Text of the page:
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Carruth Center creating safe space

West Virginia University’s Carruth Center “strives to create a safe, diverse and inclusive environment, as well as a confidential space where students may seek support and process their reactions.” 

The efforts of the Carruth Center are extended to sexual assault survivors in need of assistance on their path to trauma management and healing.

WVU Carruth Center Director Dr. T. Anne Hawkins said Carruth Center counselors are well-versed on assisting sexual assault survivors. Counselors can provide trauma-informed care at the center, which is a necessary foundation to healing from sexual assault.

Some clinicians at the center have a dedicated focus or specialization in providing services for survivors and the center refers survivors, once identified, to those clinicians.

Carruth Center counselors also know when to refer survivors to medical help, Hawkins said.

According to Hawkins, the Carruth Center does offer some programs designed specifically for sexual assault survivors.

“We offer a supportive group for sexual assault survivors, as well as workshops on healthy sexuality and connection each semester. Carruth also makes sure counselors are available during campus events connected to survivors and sexual assault should students need support or connection to services,” she said.

Hawkins said the healing process looks different for each survivor and  each survivor is on their own timeline in the process — there isn’t a single “right” way to heal from sexual assault.

She said  challenges faced by sexual assault survivors include: 

  • Understanding  their distress and symptoms are “normal” responses to the trauma of sexual assault.
  • Learning how to trust themselves and others in safe ways.
  • Gaining back their power and setting boundaries.
  • Intersectional issues — was the assault and its aftermath affected by racial or cultural issues? How do cultural issues complicate the healing process for the survivor?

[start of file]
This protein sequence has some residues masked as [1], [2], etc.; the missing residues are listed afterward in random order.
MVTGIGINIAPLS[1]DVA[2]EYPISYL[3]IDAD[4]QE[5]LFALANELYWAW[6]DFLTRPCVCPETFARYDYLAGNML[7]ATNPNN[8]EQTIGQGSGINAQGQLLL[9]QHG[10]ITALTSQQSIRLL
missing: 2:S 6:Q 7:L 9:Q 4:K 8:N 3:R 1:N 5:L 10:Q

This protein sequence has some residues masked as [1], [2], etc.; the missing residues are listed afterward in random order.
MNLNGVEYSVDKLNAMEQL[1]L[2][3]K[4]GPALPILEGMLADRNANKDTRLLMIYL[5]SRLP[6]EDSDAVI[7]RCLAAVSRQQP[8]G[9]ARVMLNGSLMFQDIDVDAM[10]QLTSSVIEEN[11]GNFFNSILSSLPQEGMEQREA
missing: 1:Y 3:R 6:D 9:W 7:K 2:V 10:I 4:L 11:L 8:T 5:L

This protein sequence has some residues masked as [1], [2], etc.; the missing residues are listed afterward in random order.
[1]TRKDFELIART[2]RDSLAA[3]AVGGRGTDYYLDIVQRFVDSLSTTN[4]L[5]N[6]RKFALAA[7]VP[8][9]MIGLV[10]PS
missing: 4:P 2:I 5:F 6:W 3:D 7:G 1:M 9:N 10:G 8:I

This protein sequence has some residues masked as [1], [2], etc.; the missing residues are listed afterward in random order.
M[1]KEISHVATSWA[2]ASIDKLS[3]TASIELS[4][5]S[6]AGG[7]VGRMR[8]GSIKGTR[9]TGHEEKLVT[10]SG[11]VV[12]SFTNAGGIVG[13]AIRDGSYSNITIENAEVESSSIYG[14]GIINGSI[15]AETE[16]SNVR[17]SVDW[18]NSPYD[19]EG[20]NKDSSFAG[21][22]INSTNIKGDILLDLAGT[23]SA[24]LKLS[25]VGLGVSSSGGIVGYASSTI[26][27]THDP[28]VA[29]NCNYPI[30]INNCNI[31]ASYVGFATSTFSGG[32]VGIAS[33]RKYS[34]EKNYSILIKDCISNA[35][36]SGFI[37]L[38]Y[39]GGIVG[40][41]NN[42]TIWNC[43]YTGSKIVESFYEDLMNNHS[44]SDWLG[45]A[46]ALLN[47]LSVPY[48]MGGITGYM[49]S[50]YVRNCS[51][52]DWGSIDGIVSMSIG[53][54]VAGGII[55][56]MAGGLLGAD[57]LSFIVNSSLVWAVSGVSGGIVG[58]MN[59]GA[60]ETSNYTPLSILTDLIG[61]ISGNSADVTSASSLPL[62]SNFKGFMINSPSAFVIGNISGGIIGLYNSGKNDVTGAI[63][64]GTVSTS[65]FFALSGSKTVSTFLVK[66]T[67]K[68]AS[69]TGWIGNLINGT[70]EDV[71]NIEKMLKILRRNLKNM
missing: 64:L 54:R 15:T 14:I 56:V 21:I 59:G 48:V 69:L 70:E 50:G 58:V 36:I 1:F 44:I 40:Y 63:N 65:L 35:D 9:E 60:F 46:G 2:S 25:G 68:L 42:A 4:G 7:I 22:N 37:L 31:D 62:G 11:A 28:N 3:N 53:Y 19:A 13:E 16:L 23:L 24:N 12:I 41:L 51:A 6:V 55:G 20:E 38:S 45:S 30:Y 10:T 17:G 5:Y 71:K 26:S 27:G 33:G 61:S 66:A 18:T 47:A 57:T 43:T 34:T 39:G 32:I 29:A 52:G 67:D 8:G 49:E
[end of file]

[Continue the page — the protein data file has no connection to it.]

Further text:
• Learning to love their bodies and experience desire again.
  • The issues around telling others about their assault and related family issues and dynamics that might be further complicated by knowledge about the assault.

Hawkins said trauma from sexual assault affects individuals differently than other types of trauma on a number of  levels.

“While sexual assault is more about power than sexual desire, it’s important to remember that it concerns the most private and intimate parts of our bodies and connections with others. Because of that, sexual assault potentiates shame in the core of one’s being in a way that can be very difficult to mitigate,” she said.

Self-hatred, disgust and an inability to experience sexual desire or intimacy are effects associated particularly with the trauma of sexual assault, Hawkins said.

She said it’s also noteworthy that there are gendered politics around sexual assault that have real effects on survivors, especially when they are not believed or are blamed and castigated for their assault. These effects have great potential to re-traumatize survivors.

The steps  Carruth Center counselors take to promote recovery and healing in  survivors can be different for every survivor. Counselors start by assessing the symptoms or trauma responses survivors are experiencing as well as any other mental health conditions they might have. Counselors work to understand how long ago the assault or assaults took place and where the survivor currently is in their healing process.

“Most therapy with survivors is focused on giving power back to the student, following the student’s lead and responding to what their needs are in the moment,” Hawkins said.

Clinicians also provide psychoeducation about typical challenges survivors face, how to set boundaries with others and ask for their needs and how to become more aware of their own nervous system activation so that they can take the necessary steps to make themselves feel safe.

Hawkins said clinicians and counselors also work to advocate for students.

Counselors and clinicians at the Carruth Center are not required to report sexual assault because it is critical that survivors have a safe, trusted space where they can go to get mental health care.

“While counselors do not report sexual assault incidents, they are expected to assess risk, offer supportive listening and explain what to expect in the healing process, connect a survivor to any additional medical help and provide information about their options are for reporting – or not reporting – the incident depending on the survivor’s wishes,” Hawkins said.

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